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Entries for this week: 8
Wednesday January 22, 2020

Departmental Tea Time
C is for cookie, and shorthand for C[0,1] w/the sup norm
Time: 3: Room: 204 LOV

Geometry, Topology and Data
Fundamentals of Metric Geometry II - Gromov-Hausdorff Distance
    - Osman Berat Okutan, FSU
Time: 3:35 pm Room: 102 LOV
Abstract/Desc: This is the second talk of a series of talks about fundamentals of Metric Geometry. In this talk, we cover several characterizations of Gromov-Hausdorff distance, and show some of its basic properties.

Thursday January 23, 2020

Financial Mathematics Seminar [url]
On a class of globally solvable quadratic systems of backward stochastic differential equations
    - Gordan Zitkovic, University of Texas, Austin
Time: 3:35pm-4:25pm Room: LOV 201
Abstract/Desc: An overview of some recent results in theory and applications of backward stochastic differential equations (BSDE) will be given. Among them is an existence and uniqueness theorem for a wide class of Markovian systems of BSDEs with quadratic nonlinearities, an application to equilibria in incomplete annuity markets, and a new stability result for BSDEs in dimension 1. Based on Joint work with Hao Xing, joint work with Kim Weston and joint work with Joe Jackson.

Financial Mathematics Seminar [url]
TBA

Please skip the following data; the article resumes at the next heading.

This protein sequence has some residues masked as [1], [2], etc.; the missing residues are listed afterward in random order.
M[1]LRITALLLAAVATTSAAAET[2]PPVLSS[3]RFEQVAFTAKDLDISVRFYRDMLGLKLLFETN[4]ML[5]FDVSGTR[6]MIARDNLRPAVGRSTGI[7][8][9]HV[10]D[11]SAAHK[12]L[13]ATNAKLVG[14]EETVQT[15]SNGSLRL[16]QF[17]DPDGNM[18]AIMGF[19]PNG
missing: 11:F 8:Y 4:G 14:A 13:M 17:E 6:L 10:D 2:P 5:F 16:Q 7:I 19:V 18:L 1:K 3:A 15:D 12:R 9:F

- Alec Kercheval, Florida State University
Time: 3:35pm-4:25pm Room: LOV 201
Abstract/Desc: TBA

Algebra and Its Applications
TBA
    - Paolo Allufi, Florida State University
Time: 3:35pm Room: LOV 104

Friday January 24, 2020

Colloquium Tea
Time: 3:00 pm Room: 204 LOV

Mathematics Colloquium [url]
From Individuals to Populations: How features and interactions of individuals shape population dynamics
    - Bhargav Karamched , University of Houston
Time: 3:35 Room: Lov101
More Information
Abstract/Desc: The dynamics of multi-agent systems at the population level often depend sensitively upon the features and interactions of the agents that make up the population. In this talk, we will look at two examples of such systems. The first example is motivated by experimental findings in the synthetic biology laboratory. In spatially extended microfluidic traps, E. coli cells align orthogonally to the long side of the trap. We develop a stochastic lattice model that describes such emergent behavior and suggests that population level alignment is driven by a tug-of-war between local cell-cell interactions and boundary effects. The second example is motivated by the relevance of social networking in today's world and addresses optimal decision making in social settings. We generalize well-known Bayesian models of binary decision making to include exchange of social information. In the limit of large system sizes, we are able to perform asymptotic calculations and show that even if a large fraction of a population urges everyone to make a suboptimal decision, individuals can use the information available to them to ensure that overall the population can choose an optimal decision.

Machine Learning Seminar [url]
Supervised and unsupervised learning
    - Martin Bauer , FSU
Time: 1:25pm Room: LOV 102


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